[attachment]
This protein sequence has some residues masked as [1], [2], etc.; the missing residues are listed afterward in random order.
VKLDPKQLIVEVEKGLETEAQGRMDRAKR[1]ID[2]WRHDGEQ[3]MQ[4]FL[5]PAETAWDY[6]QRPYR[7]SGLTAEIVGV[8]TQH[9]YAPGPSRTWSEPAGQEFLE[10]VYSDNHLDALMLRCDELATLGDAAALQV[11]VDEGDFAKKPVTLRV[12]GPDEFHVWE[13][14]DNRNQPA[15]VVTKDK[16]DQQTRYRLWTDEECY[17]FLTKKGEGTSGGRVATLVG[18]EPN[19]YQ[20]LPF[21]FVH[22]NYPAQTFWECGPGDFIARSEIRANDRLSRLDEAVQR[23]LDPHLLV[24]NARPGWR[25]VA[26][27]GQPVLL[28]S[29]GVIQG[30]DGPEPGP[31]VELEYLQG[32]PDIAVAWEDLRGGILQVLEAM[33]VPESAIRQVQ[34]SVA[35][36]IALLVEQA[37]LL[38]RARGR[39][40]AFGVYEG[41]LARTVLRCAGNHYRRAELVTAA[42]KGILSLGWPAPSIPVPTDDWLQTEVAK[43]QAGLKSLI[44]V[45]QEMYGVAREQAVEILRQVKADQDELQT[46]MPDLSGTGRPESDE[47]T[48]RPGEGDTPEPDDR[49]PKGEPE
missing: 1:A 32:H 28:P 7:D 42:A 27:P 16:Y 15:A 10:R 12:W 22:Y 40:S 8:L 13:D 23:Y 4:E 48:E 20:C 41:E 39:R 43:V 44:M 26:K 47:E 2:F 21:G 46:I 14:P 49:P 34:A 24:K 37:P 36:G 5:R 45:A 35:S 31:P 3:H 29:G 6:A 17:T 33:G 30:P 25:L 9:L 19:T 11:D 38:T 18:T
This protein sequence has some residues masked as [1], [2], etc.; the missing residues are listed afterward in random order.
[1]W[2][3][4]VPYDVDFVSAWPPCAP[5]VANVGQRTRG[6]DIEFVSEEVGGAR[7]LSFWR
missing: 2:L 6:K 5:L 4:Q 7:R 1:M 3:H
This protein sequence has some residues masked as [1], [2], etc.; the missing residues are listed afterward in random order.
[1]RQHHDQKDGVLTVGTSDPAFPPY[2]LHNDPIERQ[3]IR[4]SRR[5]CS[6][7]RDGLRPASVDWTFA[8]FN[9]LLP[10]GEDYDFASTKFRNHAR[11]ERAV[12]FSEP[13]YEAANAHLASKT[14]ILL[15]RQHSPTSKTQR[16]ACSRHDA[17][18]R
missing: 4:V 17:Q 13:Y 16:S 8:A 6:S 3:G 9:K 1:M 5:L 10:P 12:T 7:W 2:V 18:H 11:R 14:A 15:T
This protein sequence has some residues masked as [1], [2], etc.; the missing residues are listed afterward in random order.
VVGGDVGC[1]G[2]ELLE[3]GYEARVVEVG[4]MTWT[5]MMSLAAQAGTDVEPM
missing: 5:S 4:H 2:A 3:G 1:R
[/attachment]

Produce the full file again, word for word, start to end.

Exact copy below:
This protein sequence has some residues masked as [1], [2], etc.; the missing residues are listed afterward in random order.
VKLDPKQLIVEVEKGLETEAQGRMDRAKR[1]ID[2]WRHDGEQ[3]MQ[4]FL[5]PAETAWDY[6]QRPYR[7]SGLTAEIVGV[8]TQH[9]YAPGPSRTWSEPAGQEFLE[10]VYSDNHLDALMLRCDELATLGDAAALQV[11]VDEGDFAKKPVTLRV[12]GPDEFHVWE[13][14]DNRNQPA[15]VVTKDK[16]DQQTRYRLWTDEECY[17]FLTKKGEGTSGGRVATLVG[18]EPN[19]YQ[20]LPF[21]FVH[22]NYPAQTFWECGPGDFIARSEIRANDRLSRLDEAVQR[23]LDPHLLV[24]NARPGWR[25]VA[26][27]GQPVLL[28]S[29]GVIQG[30]DGPEPGP[31]VELEYLQG[32]PDIAVAWEDLRGGILQVLEAM[33]VPESAIRQVQ[34]SVA[35][36]IALLVEQA[37]LL[38]RARGR[39][40]AFGVYEG[41]LARTVLRCAGNHYRRAELVTAA[42]KGILSLGWPAPSIPVPTDDWLQTEVAK[43]QAGLKSLI[44]V[45]QEMYGVAREQAVEILRQVKADQDELQT[46]MPDLSGTGRPESDE[47]T[48]RPGEGDTPEPDDR[49]PKGEPE
missing: 1:A 32:H 28:P 7:D 42:A 27:P 16:Y 15:A 10:R 12:W 22:Y 40:S 8:L 13:D 23:Y 4:E 48:E 20:C 41:E 39:R 43:V 44:M 26:K 47:E 2:F 21:G 46:I 14:P 49:P 34:A 24:K 37:P 36:G 5:R 45:A 35:S 31:P 3:H 29:G 6:A 17:T 33:G 30:P 25:L 9:L 19:T 11:D 38:T 18:T
This protein sequence has some residues masked as [1], [2], etc.; the missing residues are listed afterward in random order.
[1]W[2][3][4]VPYDVDFVSAWPPCAP[5]VANVGQRTRG[6]DIEFVSEEVGGAR[7]LSFWR
missing: 2:L 6:K 5:L 4:Q 7:R 1:M 3:H
This protein sequence has some residues masked as [1], [2], etc.; the missing residues are listed afterward in random order.
[1]RQHHDQKDGVLTVGTSDPAFPPY[2]LHNDPIERQ[3]IR[4]SRR[5]CS[6][7]RDGLRPASVDWTFA[8]FN[9]LLP[10]GEDYDFASTKFRNHAR[11]ERAV[12]FSEP[13]YEAANAHLASKT[14]ILL[15]RQHSPTSKTQR[16]ACSRHDA[17][18]R
missing: 4:V 17:Q 13:Y 16:S 8:A 6:S 3:G 9:K 1:M 5:L 10:P 12:T 7:W 2:V 18:H 11:R 14:A 15:T
This protein sequence has some residues masked as [1], [2], etc.; the missing residues are listed afterward in random order.
VVGGDVGC[1]G[2]ELLE[3]GYEARVVEVG[4]MTWT[5]MMSLAAQAGTDVEPM
missing: 5:S 4:H 2:A 3:G 1:R